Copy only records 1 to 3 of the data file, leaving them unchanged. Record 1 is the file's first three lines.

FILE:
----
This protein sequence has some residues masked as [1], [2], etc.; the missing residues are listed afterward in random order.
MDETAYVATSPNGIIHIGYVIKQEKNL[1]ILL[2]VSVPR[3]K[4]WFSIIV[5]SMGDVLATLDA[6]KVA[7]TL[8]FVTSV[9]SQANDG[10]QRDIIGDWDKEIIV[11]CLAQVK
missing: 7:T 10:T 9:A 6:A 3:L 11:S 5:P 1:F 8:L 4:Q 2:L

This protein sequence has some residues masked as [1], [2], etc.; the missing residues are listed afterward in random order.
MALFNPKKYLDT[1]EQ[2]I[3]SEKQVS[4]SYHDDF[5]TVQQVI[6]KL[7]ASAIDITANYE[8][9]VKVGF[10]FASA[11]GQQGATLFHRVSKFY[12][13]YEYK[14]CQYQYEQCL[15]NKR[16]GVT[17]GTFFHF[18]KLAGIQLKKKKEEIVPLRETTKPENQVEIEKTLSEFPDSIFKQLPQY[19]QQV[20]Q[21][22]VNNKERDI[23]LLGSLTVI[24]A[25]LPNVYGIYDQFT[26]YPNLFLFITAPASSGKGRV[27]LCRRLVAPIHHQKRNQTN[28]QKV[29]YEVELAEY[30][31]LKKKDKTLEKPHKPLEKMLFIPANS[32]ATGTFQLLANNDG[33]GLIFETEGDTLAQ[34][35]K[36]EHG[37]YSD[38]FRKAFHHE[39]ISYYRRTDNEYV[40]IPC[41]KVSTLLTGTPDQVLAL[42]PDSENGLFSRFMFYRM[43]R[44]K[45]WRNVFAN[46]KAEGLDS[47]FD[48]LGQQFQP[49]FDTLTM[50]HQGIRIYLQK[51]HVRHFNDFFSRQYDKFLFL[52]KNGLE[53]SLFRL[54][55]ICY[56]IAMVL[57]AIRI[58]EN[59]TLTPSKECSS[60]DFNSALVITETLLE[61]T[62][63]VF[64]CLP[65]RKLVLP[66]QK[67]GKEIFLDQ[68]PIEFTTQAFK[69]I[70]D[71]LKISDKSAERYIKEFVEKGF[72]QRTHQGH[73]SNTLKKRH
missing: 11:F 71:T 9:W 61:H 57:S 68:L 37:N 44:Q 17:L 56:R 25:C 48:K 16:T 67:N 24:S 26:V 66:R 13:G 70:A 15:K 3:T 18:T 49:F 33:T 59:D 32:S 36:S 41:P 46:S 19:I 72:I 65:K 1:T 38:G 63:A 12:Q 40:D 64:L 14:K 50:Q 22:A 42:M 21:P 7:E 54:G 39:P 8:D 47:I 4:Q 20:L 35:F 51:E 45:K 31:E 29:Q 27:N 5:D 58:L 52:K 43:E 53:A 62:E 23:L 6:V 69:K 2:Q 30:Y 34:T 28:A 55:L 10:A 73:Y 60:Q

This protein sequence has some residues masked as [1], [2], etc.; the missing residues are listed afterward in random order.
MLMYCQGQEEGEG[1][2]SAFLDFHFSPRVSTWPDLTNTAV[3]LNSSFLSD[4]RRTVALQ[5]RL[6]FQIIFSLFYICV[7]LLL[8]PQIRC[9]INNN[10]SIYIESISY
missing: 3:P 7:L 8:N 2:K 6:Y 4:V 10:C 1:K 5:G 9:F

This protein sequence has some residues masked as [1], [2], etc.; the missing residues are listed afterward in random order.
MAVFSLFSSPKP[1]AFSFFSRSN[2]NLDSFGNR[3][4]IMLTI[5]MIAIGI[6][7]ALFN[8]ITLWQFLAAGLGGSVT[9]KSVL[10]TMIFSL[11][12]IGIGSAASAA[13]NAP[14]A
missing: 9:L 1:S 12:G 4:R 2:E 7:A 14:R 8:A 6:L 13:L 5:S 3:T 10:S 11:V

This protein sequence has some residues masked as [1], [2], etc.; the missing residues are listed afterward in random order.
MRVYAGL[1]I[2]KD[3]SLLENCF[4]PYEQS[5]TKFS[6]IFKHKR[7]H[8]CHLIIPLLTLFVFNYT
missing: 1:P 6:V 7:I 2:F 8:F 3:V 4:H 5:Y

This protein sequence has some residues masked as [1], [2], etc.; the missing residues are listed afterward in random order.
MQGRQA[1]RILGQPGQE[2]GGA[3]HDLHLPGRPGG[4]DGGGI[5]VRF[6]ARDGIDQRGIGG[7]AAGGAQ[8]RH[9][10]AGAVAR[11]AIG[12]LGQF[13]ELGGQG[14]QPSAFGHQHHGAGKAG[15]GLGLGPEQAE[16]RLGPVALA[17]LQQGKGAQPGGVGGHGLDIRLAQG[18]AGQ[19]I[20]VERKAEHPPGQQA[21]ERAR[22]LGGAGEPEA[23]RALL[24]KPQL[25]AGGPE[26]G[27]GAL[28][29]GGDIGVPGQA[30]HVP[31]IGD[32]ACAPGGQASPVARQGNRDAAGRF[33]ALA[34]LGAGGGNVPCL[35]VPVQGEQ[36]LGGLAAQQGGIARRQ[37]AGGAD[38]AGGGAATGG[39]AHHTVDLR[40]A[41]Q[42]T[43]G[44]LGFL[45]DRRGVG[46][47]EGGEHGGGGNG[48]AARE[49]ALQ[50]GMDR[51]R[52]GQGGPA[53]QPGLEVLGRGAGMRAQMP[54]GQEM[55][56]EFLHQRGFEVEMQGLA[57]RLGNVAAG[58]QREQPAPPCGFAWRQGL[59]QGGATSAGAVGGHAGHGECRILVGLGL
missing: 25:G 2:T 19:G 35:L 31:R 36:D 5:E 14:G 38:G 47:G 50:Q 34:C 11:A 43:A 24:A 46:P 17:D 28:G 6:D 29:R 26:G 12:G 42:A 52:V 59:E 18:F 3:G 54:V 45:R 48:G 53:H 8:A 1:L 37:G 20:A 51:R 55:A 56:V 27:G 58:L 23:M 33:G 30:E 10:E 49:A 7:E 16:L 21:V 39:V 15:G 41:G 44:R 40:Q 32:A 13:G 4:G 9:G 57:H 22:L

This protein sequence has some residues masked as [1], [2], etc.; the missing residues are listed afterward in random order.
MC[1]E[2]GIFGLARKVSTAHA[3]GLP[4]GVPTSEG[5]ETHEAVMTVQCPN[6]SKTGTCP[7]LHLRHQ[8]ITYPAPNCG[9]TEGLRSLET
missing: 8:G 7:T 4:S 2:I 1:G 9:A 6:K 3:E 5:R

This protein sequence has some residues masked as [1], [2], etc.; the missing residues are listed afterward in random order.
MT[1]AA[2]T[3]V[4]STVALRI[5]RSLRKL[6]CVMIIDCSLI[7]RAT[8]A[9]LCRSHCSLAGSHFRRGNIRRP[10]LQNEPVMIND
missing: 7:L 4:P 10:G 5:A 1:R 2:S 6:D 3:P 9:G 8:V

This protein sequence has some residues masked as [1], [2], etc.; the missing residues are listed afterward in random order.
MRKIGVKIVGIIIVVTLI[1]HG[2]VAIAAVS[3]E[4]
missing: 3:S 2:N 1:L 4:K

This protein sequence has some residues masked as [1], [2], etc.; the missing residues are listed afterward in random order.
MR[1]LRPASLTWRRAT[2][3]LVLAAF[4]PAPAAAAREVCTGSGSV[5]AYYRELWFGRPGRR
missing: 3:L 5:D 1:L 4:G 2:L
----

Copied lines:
This protein sequence has some residues masked as [1], [2], etc.; the missing residues are listed afterward in random order.
MDETAYVATSPNGIIHIGYVIKQEKNL[1]ILL[2]VSVPR[3]K[4]WFSIIV[5]SMGDVLATLDA[6]KVA[7]TL[8]FVTSV[9]SQANDG[10]QRDIIGDWDKEIIV[11]CLAQVK
missing: 7:T 10:T 9:A 6:A 3:L 11:S 5:P 1:F 8:L 4:Q 2:L

This protein sequence has some residues masked as [1], [2], etc.; the missing residues are listed afterward in random order.
MALFNPKKYLDT[1]EQ[2]I[3]SEKQVS[4]SYHDDF[5]TVQQVI[6]KL[7]ASAIDITANYE[8][9]VKVGF[10]FASA[11]GQQGATLFHRVSKFY[12][13]YEYK[14]CQYQYEQCL[15]NKR[16]GVT[17]GTFFHF[18]KLAGIQLKKKKEEIVPLRETTKPENQVEIEKTLSEFPDSIFKQLPQY[19]QQV[20]Q[21][22]VNNKERDI[23]LLGSLTVI[24]A[25]LPNVYGIYDQFT[26]YPNLFLFITAPASSGKGRV[27]LCRRLVAPIHHQKRNQTN[28]QKV[29]YEVELAEY[30][31]LKKKDKTLEKPHKPLEKMLFIPANS[32]ATGTFQLLANNDG[33]GLIFETEGDTLAQ[34][35]K[36]EHG[37]YSD[38]FRKAFHHE[39]ISYYRRTDNEYV[40]IPC[41]KVSTLLTGTPDQVLAL[42]PDSENGLFSRFMFYRM[43]R[44]K[45]WRNVFAN[46]KAEGLDS[47]FD[48]LGQQFQP[49]FDTLTM[50]HQGIRIYLQK[51]HVRHFNDFFSRQYDKFLFL[52]KNGLE[53]SLFRL[54][55]ICY[56]IAMVL[57]AIRI[58]EN[59]TLTPSKECSS[60]DFNSALVITETLLE[61]T[62][63]VF[64]CLP[65]RKLVLP[66]QK[67]GKEIFLDQ[68]PIEFTTQAFK[69]I[70]D[71]LKISDKSAERYIKEFVEKGF[72]QRTHQGH[73]SNTLKKRH
missing: 11:F 71:T 9:W 61:H 57:S 68:L 37:N 44:Q 17:L 56:R 25:C 48:K 16:T 67:N 24:S 26:V 66:R 13:G 70:A 15:K 3:T 18:T 49:F 33:T 59:D 32:S 36:S 41:P 46:S 19:I 72:I 65:K 1:T 38:G 63:A 12:Q 40:D 64:L 14:K 50:Q 22:A 42:M 21:P 7:E 54:G 39:P 8:D 47:I 4:Q 20:L 35:F 51:E 45:K 31:E 29:Q 27:N 5:D 58:L 52:K 43:E 53:A 62:E 23:L 6:V 69:K 2:Q 30:Y 34:T 28:A 55:L 10:A 73:Y 60:Q

This protein sequence has some residues masked as [1], [2], etc.; the missing residues are listed afterward in random order.
MLMYCQGQEEGEG[1][2]SAFLDFHFSPRVSTWPDLTNTAV[3]LNSSFLSD[4]RRTVALQ[5]RL[6]FQIIFSLFYICV[7]LLL[8]PQIRC[9]INNN[10]SIYIESISY
missing: 3:P 7:L 8:N 2:K 6:Y 4:V 10:C 1:K 5:G 9:F